• Deficiencies of design. There’s a trend where every time technology advances, it repeats the usability mistakes of the past. It simply takes time for design sectors to catch up.
  • Time, budget and technological constraints. Everyone is trying to do the best they can with the resources they have available. Unfortunately, user experience considerations are the first thing to get cut.

Your Customers Blame Themselves

Ironically, the use of new technologies is one area where people will blame themselves for errors and frustration. They do this because the assumption is if it exists and people are using it, then it must be usable.

Take your average Baby Boomer and smartphones. All of us know of a Baby Boomer who stays away from the smartphone. And they do it because “I can’t figure out how to use that thing,” or “I’m bad with technology.”  They perceive that they are the one who is wrong or inadequate to use something.

The same goes with my 80-year old neighbors and their DVR. I showed them how to use their DVR once because they said they accidentally missed their favorite show one night. The next time I went over, do you think they had scheduled anything? Nope. But, they don’t blame the remote control or the cable system for that. They blame themselves for being old and “out of touch.”  But for them, it feels like they’re trying to navigate a labyrinth.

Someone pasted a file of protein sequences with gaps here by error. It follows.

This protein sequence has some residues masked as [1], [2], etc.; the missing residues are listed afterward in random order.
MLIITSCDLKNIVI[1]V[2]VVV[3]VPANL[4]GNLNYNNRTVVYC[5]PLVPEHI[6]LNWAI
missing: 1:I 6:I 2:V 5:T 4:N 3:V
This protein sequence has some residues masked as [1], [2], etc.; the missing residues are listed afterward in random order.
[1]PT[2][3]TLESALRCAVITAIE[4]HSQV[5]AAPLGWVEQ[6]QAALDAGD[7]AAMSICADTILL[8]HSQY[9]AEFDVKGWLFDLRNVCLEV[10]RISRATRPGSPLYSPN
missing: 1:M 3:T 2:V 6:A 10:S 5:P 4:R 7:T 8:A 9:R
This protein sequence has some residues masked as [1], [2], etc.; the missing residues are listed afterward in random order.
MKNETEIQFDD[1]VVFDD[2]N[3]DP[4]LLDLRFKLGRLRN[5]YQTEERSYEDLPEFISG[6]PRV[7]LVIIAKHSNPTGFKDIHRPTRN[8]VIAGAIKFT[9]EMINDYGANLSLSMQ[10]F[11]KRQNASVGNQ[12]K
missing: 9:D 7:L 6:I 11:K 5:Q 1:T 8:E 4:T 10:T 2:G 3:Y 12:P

The same goes with websites. Users come to your site and by nature, don’t blame their frustration on the site. They blame it on themselves. And it’s likely that you blame it on them too. You think it’s easy to use because you built it.  You know your way through the digital maze. If you could only guide everyone through it, right?!

Optimize for Task Completion Rate

For any website, the best metric you could possible optimize for is not conversion rate. It’s also not bounce rate, pages per visit, or revenue. It’s task completion rate.  This metric answers two questions:

  • Why did the visitor come to the site?
  • Were they able to easily complete their task and have an emotionally positive experience?

Master this, and your website will help your business grow. Design in a way that forces visitors to go down paths YOU want them to go down, or doesn’t provide a way for them to easily complete their tasks, and your site will always struggle to have the impact you hope for.

Experience Users Using Your Site